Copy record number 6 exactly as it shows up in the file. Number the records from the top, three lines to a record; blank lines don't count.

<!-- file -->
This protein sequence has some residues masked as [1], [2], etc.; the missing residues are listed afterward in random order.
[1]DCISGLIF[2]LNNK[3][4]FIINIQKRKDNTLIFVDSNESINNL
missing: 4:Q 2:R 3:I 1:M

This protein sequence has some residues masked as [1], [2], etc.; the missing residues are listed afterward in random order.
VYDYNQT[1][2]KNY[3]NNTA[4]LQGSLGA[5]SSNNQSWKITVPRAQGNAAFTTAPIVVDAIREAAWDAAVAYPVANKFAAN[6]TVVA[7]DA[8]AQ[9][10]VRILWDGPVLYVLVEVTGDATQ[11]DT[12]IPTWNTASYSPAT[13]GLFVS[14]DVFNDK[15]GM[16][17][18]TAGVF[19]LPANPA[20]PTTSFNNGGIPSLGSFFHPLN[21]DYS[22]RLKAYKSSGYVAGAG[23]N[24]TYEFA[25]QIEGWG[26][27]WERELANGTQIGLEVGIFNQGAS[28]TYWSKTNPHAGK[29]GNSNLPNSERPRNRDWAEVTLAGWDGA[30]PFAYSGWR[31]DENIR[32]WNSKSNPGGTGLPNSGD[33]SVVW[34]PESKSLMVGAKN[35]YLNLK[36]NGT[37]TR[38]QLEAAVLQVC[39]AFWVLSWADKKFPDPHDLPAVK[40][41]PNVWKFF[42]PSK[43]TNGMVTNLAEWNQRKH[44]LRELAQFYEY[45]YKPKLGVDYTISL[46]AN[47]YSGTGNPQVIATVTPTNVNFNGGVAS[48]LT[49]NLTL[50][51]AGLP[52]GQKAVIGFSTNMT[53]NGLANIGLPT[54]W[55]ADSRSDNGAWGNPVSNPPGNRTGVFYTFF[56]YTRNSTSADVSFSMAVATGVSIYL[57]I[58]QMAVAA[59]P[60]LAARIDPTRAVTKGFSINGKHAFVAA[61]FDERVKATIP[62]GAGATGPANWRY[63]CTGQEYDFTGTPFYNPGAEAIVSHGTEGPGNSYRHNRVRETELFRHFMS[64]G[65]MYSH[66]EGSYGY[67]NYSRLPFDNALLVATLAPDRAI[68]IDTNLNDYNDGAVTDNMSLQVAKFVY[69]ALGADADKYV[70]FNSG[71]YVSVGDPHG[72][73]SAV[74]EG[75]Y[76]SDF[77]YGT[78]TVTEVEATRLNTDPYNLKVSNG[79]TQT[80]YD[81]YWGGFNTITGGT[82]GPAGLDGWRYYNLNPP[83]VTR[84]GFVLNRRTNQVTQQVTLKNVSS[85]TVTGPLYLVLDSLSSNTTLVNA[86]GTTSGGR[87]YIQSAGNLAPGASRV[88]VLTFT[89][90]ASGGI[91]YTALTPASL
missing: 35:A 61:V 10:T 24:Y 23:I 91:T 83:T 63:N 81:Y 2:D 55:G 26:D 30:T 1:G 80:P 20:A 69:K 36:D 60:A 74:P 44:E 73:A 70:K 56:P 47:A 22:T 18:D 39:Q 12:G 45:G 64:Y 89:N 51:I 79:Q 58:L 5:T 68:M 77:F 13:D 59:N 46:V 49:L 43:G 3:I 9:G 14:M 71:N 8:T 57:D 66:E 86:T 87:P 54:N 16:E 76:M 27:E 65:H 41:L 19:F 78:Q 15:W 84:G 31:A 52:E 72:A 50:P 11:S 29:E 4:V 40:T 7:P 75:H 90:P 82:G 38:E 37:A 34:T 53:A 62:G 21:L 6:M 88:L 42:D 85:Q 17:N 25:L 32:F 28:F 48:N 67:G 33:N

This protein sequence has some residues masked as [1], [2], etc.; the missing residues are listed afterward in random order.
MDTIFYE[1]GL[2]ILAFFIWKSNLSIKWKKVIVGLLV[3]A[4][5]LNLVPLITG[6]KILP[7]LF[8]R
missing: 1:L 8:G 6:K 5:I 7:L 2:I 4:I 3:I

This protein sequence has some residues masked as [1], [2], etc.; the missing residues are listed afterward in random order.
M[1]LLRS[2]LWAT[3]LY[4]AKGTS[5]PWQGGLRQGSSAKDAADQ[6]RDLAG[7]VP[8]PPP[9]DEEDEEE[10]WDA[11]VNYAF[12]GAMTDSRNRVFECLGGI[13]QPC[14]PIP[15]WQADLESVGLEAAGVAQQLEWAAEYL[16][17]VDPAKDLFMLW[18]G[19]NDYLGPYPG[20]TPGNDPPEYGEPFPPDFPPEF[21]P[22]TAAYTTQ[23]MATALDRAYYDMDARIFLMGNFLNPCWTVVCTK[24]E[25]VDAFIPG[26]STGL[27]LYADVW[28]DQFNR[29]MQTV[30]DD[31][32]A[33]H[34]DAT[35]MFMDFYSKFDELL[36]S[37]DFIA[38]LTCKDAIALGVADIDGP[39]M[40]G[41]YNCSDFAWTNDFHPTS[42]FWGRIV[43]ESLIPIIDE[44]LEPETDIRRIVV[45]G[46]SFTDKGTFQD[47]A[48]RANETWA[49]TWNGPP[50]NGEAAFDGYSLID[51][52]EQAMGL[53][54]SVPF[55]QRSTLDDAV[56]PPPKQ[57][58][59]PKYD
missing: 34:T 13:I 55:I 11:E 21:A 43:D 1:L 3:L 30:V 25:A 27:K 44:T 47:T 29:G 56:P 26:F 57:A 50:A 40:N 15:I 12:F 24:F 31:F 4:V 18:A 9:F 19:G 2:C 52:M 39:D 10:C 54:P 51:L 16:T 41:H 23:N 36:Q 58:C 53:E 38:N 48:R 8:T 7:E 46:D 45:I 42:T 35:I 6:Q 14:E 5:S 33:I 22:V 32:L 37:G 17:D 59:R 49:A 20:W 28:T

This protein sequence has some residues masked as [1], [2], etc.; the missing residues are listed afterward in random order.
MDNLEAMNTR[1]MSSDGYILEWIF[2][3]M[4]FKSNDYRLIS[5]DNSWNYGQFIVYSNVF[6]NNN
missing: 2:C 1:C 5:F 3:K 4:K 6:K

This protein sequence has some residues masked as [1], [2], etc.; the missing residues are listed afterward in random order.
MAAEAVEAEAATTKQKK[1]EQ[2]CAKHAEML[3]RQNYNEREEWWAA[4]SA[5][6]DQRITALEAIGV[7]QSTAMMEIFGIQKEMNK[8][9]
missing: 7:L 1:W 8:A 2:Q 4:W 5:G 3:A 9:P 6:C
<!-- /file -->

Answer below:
This protein sequence has some residues masked as [1], [2], etc.; the missing residues are listed afterward in random order.
MAAEAVEAEAATTKQKK[1]EQ[2]CAKHAEML[3]RQNYNEREEWWAA[4]SA[5][6]DQRITALEAIGV[7]QSTAMMEIFGIQKEMNK[8][9]
missing: 7:L 1:W 8:A 2:Q 4:W 5:G 3:A 9:P 6:C